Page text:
This morning I had to wake up at six, which is never fun. However, I was quite motivated to get up because... I got to go to jail! Don't worry, I was just singing mass there with the cathedral choir. But I'd never been to a prison, and more specifically I'd never been to a French prison, so I was excited. Since I expect that at least some of my readers are like me and think visiting a prison is a cool way to spend a Sunday morning, my description'll be detailed!
It took us a long time to get through security (which involved handing over our IDs, which we'd given them photocopies of last month, then locking all of our possessions except our choir robes and sheet music in lockers, then going through a metal detector. Remember how the world's opinion of Americans isn't great at the moment? That made it pretty funny when the guard told everyone "For once, try to follow America's example, please!" after I was the first to go through the metal detector without making it beep. Let's face it, I'm a security pro by now :)
Anyway, they took us through a series of locked doors into the prison. The prison has a few wings, and a round room in the center that used to be a chapel. There are apt quotes on the walls about forgiveness and God caring for captives. But I had never seen a chapel anything like this. Imagine a giant round platform about twenty feet in diameter, with wrought iron supports and decoration. That platform has the altar on it! So Mass was said about fifteen feet above the ground, in the middle of the domed room in all senses of the word middle. It's been classified a historic element (not really a monument, so I'm calling it an element), so they can't do anything to it. They can, however, have their modern glass-encased security center underneath!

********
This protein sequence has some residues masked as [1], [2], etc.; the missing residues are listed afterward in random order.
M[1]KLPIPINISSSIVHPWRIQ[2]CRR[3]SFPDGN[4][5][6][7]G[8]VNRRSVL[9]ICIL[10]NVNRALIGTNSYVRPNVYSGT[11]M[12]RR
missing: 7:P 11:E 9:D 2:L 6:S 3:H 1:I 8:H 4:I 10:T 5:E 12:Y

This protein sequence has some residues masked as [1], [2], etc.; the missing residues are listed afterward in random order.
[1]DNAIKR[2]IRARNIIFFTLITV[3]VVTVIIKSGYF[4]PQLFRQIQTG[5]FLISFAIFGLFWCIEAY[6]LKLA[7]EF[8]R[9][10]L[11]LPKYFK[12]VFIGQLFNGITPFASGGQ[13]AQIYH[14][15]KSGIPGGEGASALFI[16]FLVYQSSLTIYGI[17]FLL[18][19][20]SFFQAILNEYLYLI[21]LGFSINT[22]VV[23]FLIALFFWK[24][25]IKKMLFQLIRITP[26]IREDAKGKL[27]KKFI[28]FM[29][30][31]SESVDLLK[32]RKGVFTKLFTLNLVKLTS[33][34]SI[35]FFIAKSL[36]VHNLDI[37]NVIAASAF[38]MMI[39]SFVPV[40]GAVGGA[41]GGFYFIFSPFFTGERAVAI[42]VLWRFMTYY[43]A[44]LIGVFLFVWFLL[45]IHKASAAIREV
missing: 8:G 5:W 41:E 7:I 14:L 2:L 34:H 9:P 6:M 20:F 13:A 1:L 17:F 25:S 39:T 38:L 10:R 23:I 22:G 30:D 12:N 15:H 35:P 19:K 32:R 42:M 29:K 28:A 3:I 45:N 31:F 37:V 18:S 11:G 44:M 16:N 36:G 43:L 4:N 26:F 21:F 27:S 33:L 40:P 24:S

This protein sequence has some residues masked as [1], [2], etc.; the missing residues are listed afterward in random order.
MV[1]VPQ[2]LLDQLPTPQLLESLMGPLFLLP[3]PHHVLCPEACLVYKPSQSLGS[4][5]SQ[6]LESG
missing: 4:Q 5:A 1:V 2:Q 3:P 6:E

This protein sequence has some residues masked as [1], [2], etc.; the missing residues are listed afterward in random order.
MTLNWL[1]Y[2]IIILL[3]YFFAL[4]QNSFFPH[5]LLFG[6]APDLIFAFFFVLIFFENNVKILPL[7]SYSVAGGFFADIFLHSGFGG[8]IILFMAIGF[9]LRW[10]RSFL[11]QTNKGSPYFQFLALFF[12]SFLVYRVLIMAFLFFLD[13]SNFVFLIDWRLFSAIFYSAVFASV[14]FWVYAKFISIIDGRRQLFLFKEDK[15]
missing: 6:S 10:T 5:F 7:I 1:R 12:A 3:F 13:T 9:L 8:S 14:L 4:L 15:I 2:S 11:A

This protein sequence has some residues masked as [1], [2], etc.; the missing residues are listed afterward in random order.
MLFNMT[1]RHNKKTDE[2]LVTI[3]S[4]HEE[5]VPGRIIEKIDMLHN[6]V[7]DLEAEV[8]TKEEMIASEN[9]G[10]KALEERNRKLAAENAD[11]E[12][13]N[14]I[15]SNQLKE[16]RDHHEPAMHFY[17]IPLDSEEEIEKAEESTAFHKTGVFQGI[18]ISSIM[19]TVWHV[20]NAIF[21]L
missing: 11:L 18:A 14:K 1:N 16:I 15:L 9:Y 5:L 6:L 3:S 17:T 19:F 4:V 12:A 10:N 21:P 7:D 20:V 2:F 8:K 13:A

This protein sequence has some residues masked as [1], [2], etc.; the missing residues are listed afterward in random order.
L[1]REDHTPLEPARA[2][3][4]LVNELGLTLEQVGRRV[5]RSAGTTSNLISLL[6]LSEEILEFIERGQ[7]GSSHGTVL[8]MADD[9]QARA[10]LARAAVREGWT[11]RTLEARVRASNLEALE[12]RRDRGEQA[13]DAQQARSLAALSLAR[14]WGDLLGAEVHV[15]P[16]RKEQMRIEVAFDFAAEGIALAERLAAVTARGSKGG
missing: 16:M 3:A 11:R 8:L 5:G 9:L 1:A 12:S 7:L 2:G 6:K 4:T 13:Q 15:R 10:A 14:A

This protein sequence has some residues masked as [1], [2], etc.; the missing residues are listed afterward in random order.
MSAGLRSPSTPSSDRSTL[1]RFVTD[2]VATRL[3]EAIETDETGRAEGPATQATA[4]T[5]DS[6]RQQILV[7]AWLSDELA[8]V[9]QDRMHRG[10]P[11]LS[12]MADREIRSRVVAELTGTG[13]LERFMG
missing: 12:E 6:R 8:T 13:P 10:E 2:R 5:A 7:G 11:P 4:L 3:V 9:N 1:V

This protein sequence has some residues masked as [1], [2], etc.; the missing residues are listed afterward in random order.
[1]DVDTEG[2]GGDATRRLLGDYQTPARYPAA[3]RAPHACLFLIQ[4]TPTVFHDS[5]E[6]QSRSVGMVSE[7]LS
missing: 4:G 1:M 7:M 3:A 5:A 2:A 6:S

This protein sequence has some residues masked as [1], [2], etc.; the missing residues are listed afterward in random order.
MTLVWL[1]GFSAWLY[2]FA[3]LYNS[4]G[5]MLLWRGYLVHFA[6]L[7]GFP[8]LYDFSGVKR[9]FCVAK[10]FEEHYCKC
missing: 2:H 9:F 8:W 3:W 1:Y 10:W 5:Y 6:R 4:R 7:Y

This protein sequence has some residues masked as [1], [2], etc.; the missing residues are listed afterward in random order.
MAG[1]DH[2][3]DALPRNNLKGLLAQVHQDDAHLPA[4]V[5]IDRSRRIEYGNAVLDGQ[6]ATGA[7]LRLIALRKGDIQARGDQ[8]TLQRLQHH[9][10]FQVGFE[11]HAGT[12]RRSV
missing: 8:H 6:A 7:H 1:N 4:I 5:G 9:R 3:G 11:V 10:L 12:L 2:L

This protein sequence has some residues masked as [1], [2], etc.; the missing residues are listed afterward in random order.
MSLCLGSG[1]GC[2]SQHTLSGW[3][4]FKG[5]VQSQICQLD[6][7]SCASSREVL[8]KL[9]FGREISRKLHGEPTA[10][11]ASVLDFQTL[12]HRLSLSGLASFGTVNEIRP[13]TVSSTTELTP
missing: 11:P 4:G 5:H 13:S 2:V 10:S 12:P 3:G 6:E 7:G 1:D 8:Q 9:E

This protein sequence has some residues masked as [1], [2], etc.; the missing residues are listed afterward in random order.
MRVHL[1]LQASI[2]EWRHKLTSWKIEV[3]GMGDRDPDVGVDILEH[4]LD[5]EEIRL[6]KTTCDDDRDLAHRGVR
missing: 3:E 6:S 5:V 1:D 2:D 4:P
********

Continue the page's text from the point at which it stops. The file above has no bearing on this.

We went up to the prison's chapel to leave our coats. The windows had window-paint on them to create "stained glass" and there were some nice posters on the walls. Mass was held, however, in a larger room downstairs, which would be able to hold the usual Catholic crowd plus the choir. The atmosphere was somewhere in between creepy (since it's a prison), sad (since most of the men are held while they're waiting for trial, they haven't been convicted of anything yet), and very reverent. It's a wonderful feeling to go to a Mass, or any religious service, when all the participants really want to be there and are really praying. I will, however, admit that it made me (the unique alto) and the sopranos a bit nervous that we were locked into a room with fifty prisoners and no visible security cameras!
Mass went well, and we sang nicely. (Back to the interesting stuff!)
After Mass there was a pot with coffee and hot chocolate for everyone, and we had a little bit of time to chat. I turned into ultra-shy Kel, since I didn't want to talk enough for people to realize I was a foreigner. That could be awkward. Everybody was really nice and welcoming.
All in all, I agree with Pauline, one of our sopranos: before you go in it's very impressive to see the high walls and big gates and bars and guards. But once you're in, the mystery's gone and it's kind of a let down. It's just a jail, and once the suspense is gone, it's not too impressive. Still neat though!
In other news, yesterday I went shopping and bought a couple DVDs that I didn't need, a notebook that I didn't need, and a folder that I did need. France has excellent taste in office supplies. I'm still creeped out by the way students take notes (at least three colors of pens, underlining things-- with a ruler-- and with a full pencil case always on the desk in front of them. I always get a weird look or two when I pull out my notebook and one pen and its eraser (erasable ink), and sometimes a pencil just in case. I'm so... eccentric.